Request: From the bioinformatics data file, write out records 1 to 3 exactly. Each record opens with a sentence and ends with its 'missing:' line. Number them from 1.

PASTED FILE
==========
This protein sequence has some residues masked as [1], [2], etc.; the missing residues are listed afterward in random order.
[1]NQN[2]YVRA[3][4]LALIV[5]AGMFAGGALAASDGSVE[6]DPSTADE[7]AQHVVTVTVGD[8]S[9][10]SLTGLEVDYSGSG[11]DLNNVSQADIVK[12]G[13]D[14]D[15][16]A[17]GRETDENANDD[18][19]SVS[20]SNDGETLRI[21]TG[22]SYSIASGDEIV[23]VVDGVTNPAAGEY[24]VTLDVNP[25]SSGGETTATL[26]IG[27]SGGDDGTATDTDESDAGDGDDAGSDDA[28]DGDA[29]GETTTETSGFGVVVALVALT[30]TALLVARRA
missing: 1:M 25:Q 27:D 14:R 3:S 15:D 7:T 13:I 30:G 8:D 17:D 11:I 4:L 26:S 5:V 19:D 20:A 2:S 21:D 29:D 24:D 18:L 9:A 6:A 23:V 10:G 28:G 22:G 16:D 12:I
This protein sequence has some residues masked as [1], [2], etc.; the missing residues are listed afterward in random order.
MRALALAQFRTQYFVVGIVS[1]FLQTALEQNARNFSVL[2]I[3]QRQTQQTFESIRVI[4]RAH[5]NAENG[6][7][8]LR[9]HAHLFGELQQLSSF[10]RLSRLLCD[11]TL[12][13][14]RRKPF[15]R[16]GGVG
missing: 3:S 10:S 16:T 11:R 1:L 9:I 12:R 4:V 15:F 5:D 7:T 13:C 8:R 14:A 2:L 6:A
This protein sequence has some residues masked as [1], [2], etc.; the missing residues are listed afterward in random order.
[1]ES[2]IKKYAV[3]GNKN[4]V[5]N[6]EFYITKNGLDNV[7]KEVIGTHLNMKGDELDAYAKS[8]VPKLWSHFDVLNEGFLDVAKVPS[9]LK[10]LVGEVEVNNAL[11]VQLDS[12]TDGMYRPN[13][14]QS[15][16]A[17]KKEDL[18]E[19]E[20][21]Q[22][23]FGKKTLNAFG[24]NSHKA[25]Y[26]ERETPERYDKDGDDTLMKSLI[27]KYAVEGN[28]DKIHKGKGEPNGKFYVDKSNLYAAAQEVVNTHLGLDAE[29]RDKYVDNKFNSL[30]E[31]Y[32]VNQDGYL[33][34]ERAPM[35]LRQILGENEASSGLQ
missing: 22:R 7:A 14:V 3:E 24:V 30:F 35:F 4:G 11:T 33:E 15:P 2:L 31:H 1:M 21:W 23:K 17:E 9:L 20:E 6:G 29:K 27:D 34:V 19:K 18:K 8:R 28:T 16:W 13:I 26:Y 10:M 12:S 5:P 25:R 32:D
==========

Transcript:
This protein sequence has some residues masked as [1], [2], etc.; the missing residues are listed afterward in random order.
[1]NQN[2]YVRA[3][4]LALIV[5]AGMFAGGALAASDGSVE[6]DPSTADE[7]AQHVVTVTVGD[8]S[9][10]SLTGLEVDYSGSG[11]DLNNVSQADIVK[12]G[13]D[14]D[15][16]A[17]GRETDENANDD[18][19]SVS[20]SNDGETLRI[21]TG[22]SYSIASGDEIV[23]VVDGVTNPAAGEY[24]VTLDVNP[25]SSGGETTATL[26]IG[27]SGGDDGTATDTDESDAGDGDDAGSDDA[28]DGDA[29]GETTTETSGFGVVVALVALT[30]TALLVARRA
missing: 1:M 25:Q 27:D 14:R 3:S 15:D 7:T 13:I 30:G 8:D 17:D 11:I 4:L 26:S 5:V 19:D 20:A 2:S 21:D 29:D 24:D 18:L 9:A 6:A 23:V 10:G 28:G 22:G 16:D 12:I
This protein sequence has some residues masked as [1], [2], etc.; the missing residues are listed afterward in random order.
MRALALAQFRTQYFVVGIVS[1]FLQTALEQNARNFSVL[2]I[3]QRQTQQTFESIRVI[4]RAH[5]NAENG[6][7][8]LR[9]HAHLFGELQQLSSF[10]RLSRLLCD[11]TL[12][13][14]RRKPF[15]R[16]GGVG
missing: 3:S 10:S 16:T 11:R 1:L 9:I 12:R 4:V 15:F 5:D 7:T 13:C 8:R 14:A 2:L 6:A
This protein sequence has some residues masked as [1], [2], etc.; the missing residues are listed afterward in random order.
[1]ES[2]IKKYAV[3]GNKN[4]V[5]N[6]EFYITKNGLDNV[7]KEVIGTHLNMKGDELDAYAKS[8]VPKLWSHFDVLNEGFLDVAKVPS[9]LK[10]LVGEVEVNNAL[11]VQLDS[12]TDGMYRPN[13][14]QS[15][16]A[17]KKEDL[18]E[19]E[20][21]Q[22][23]FGKKTLNAFG[24]NSHKA[25]Y[26]ERETPERYDKDGDDTLMKSLI[27]KYAVEGN[28]DKIHKGKGEPNGKFYVDKSNLYAAAQEVVNTHLGLDAE[29]RDKYVDNKFNSL[30]E[31]Y[32]VNQDGYL[33][34]ERAPM[35]LRQILGENEASSGLQ
missing: 22:R 7:A 14:V 3:E 24:V 30:F 35:F 4:G 11:T 33:E 15:P 2:L 31:H 1:M 21:W 23:K 17:E 9:L 20:E 6:G 29:K 27:D 34:V 19:K 18:K 8:R 28:T 16:W 13:I 26:Y 10:M 12:S 5:P 25:R 32:D